2. Any opportunity to break ABI compatibility will suffer from severe schedule pressure.

The Objective-C ABIs have many problems that would have been improved with more time.

  • We tried to get a “modern” ABI into i386, but the schedule was too tight and we lost time with some initial design ideas that didn’t pan out. x86_64 was also a tight schedule, but much of the work was already in place from the i386 attempt so we were able to get it done.
  • Fixing BOOL was repeatedly not quite high enough priority.
  • The 64-bit metadata structures have at least one field that is 64-bit by accident (protocol_list_t.count). There was miscommunication between the compiler and the runtime when the design was specified, and then it was never high enough priority to coordinate a fix later.
  • armv7 uses setjmp-longjmp exceptions instead of “zero-cost” exceptions because that’s what GCC’s arm compiler used then and we didn’t have time to change it.
  • The very first iPhone did not use a “modern” ABI. We knew we could break ABI compatibility at any time before 3rd party apps were supported, so we punted ABI modernization until after 1.0.
  • Non-fragile ivars on iPhone had a fragility bug in the compiler. (You don’t see non-fragile ivars doing their thing until the *second* release, except for deliberate testing. We didn’t test enough.) Luckily the bad case was narrow and the miscompiled code was detectable by inspecting binaries in the App Store, so we were able to ask all of the affected apps to recompile with a fixed compiler before the next iPhoneOS version shipped.

If we tried to rush Swift ABI stability out the door for Swift 3 we would certainly end up with deliberate or accidental flaws like the above. Being able to take the time to get it right is a rare luxury.

Winding down Swift 3.0; ABI stability deferred

Chris Lattner writes:

Hi Everyone,

As we get deeper into the Swift 3 release cycle, we’re beginning to have a more precise understanding about what the release will shape up to be. Ted posted details of the Swift 3 release process last week and I just updated the main swift-evolution file with some updated details about the goals of Swift 3.

This release is shaping up to be a really phenomenal release that will redefine the feel of Swift and make a major leap towards maturing the Swift language and development experience. We have had a focus on getting to source stability, with the forward-looking goal of making Swift 4 as source compatible with Swift 3 as we can reasonably accomplish. It tackled API naming head on (which is one of the hardest problems in computer science [1]), made major improvements to the consistency and feel of the language, and has several nice across the board additions.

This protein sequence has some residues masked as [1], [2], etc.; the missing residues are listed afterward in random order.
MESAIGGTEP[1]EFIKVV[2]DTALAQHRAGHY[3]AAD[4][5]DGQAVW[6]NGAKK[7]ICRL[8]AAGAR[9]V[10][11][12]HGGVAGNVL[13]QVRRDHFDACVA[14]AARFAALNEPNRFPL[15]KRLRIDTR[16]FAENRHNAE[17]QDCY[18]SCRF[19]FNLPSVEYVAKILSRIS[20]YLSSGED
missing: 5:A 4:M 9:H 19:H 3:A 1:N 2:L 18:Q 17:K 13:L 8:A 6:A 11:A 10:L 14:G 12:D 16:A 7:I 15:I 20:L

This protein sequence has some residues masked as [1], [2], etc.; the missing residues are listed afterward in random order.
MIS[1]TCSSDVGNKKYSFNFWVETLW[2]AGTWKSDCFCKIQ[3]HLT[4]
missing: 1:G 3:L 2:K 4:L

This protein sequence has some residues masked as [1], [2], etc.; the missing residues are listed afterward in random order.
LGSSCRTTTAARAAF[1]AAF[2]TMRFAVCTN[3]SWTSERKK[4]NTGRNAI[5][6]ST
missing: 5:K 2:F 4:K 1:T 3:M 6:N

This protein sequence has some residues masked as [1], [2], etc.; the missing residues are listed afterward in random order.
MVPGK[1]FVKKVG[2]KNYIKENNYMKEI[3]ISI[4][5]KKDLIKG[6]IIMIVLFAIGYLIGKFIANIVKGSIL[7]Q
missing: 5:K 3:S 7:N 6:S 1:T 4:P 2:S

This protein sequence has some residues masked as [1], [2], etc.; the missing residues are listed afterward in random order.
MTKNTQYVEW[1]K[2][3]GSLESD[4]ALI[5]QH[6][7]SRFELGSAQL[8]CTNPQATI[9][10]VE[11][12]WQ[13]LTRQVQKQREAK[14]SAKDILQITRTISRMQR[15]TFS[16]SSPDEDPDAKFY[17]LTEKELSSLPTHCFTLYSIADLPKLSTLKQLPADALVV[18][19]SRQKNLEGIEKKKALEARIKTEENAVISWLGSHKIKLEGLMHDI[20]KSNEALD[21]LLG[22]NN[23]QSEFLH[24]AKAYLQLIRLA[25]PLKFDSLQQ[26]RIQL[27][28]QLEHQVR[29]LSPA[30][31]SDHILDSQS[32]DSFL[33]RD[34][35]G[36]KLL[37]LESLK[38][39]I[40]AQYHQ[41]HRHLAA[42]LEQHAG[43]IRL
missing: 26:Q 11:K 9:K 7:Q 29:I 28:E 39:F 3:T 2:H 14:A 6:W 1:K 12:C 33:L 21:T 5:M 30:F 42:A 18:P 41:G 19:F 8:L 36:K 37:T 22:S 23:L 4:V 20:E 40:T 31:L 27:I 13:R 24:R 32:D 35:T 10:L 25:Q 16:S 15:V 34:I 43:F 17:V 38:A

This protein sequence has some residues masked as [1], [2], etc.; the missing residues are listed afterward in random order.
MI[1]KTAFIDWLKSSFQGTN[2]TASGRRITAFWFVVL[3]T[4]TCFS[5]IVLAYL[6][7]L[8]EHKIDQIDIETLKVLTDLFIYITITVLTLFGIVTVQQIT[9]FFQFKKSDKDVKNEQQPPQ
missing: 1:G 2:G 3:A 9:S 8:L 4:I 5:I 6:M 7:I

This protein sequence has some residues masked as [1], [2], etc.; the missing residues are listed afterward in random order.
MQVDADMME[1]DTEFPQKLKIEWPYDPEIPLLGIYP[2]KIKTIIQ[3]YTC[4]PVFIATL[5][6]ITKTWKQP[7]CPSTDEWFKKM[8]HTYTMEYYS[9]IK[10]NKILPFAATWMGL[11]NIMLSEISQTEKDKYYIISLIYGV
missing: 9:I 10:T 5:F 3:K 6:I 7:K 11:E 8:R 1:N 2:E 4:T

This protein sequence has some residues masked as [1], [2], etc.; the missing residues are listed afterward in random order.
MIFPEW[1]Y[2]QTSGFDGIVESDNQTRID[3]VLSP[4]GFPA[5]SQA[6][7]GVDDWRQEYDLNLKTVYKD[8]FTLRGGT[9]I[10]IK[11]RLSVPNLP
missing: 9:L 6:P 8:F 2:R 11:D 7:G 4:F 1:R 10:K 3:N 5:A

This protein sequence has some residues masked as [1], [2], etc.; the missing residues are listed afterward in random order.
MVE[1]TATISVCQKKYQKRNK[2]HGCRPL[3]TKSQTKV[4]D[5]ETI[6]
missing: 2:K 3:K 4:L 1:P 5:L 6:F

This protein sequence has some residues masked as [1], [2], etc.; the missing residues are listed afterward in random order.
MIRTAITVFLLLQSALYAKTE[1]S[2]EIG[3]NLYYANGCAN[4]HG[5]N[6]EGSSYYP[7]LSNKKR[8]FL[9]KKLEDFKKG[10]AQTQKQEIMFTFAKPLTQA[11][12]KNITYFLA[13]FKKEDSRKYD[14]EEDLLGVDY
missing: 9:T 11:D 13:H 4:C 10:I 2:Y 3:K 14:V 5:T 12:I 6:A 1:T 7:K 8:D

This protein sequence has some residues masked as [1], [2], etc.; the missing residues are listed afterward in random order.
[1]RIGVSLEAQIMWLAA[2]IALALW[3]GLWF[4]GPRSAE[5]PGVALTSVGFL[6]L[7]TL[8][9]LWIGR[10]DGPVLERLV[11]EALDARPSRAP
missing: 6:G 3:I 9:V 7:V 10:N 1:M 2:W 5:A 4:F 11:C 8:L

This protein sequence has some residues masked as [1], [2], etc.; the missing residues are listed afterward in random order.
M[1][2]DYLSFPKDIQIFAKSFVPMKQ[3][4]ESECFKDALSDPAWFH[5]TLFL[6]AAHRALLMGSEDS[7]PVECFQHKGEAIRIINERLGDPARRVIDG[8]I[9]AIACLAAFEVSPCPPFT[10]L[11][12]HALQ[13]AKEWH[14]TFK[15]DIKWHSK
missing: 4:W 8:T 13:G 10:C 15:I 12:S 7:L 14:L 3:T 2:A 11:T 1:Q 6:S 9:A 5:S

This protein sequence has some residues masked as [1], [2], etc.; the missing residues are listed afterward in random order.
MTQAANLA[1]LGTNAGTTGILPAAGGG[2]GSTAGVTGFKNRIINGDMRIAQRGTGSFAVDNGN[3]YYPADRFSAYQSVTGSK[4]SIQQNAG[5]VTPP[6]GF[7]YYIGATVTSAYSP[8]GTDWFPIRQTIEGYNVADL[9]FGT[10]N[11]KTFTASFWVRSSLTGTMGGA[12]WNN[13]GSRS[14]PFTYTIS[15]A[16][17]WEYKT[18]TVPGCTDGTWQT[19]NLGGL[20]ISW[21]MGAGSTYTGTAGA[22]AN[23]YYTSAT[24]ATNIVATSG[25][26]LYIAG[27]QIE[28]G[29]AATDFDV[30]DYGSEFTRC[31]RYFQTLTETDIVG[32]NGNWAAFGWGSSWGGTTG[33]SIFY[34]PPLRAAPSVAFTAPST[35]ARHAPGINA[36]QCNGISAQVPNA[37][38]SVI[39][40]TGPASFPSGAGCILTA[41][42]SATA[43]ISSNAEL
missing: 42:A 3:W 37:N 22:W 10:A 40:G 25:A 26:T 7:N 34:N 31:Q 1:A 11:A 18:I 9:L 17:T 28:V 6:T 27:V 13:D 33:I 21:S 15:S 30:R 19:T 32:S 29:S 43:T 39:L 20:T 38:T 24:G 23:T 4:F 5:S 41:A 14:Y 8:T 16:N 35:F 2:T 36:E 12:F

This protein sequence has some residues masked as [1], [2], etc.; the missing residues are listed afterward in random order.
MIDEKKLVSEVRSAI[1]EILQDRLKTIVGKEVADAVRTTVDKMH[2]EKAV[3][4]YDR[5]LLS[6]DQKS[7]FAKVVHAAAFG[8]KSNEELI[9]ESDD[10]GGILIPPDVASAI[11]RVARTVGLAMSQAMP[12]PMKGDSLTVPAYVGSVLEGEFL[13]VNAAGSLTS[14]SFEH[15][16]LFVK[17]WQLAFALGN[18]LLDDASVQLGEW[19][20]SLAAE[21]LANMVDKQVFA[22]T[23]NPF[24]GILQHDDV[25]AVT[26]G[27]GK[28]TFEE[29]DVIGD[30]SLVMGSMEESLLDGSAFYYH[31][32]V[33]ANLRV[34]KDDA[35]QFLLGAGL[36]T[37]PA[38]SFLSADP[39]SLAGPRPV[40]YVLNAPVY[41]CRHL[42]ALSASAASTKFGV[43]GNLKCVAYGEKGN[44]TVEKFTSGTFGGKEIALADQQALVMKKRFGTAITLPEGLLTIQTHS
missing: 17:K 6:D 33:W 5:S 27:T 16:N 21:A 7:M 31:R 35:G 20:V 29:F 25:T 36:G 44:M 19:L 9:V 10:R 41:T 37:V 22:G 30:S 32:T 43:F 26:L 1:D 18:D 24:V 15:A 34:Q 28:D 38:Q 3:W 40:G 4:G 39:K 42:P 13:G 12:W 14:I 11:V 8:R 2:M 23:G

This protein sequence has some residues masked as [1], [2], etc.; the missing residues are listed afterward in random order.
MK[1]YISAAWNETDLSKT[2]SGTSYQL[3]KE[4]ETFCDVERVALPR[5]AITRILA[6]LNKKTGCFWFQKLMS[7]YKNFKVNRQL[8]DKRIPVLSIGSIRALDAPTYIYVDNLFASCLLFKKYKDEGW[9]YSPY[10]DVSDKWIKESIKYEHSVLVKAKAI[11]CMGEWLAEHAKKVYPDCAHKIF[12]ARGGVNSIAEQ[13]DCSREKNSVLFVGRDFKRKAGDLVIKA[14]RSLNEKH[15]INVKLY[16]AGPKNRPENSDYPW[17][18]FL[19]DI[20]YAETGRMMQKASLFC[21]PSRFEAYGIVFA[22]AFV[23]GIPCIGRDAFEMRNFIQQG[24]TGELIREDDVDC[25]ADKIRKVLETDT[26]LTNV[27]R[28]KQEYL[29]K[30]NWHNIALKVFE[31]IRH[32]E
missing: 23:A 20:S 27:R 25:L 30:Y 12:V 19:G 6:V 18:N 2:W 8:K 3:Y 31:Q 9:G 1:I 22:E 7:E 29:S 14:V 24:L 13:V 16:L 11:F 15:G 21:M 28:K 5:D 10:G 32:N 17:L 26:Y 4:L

That said, it is also clear at this point that some of the loftier goals that we started out with aren’t going to fit into the release – including some of the most important generics features needed in order to lock down the ABI of the standard library. As such, the generics and ABI stability goals will roll into a future release of Swift, where I expect them to be the highest priority features to get done.

I expect discussion and planning for Swift 3.x and Swift 4 to start sometime around August of this year. Until then, it is very important that we as a community stay focused on the goals of Swift 3: I’d really prefer us all to resist the urge to discuss major blue sky features for future releases. We would also like to put a significant amount of effort into bug fixing and quality refinements as well, which means that the core team will be proactively deferring evolution proposals to later releases that don’t align with the Swift 3 goals, especially those that are strictly additive.

Thank you for all of the amazing community that has developed on this list, it is great to work with you all! Let us know if you have any questions,


[1] It is well known that the two hard problems in Computer Science are naming, cache invalidation, and off-by-one errors.

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Dear Xcode Santa: What I want for Playground Dubmas

Dear Santa Ken,

I’ve been very good excellently behaved somewhat good okay this year.  Here’s what I’m looking for under my playground tree. I kept the list shorter than my original because I figure I don’t want to overwhelm you with too big a list.

  • Can I please be able to sort my playground pages by creation date as well as name? While we’re at it, can I please add word tags and color tagging and be able to search and sort my pages that way too? My primary playground use these days is prototyping and exploration, so keeping things organized is primo key!
  • Please can I annotate playgrounds with stickies that I can hide and show? These can be tied to “TODO”, “MARK”, and “FIXME”, etc if they have to be, but having any sort of meta annotation for back and forth revisions would be really great.
  • May I have build phases please so I can add linters? I want my distribution playgrounds are clean and well formed and right now running them on the contents individually from the command line kind of sucks. It would be great if the warnings and errors were issued in-line so I could fix as I go.
  • I’d love to be able to embed off-site Youtube videos, not just video resources. It would save a lot of space for distribution. Also, some people have asked me about a way to defer downloads so distributions are way smaller, with a lazy “fetch from repo or other URL” scheme that doesn’t perform the download until the playground actually needs it.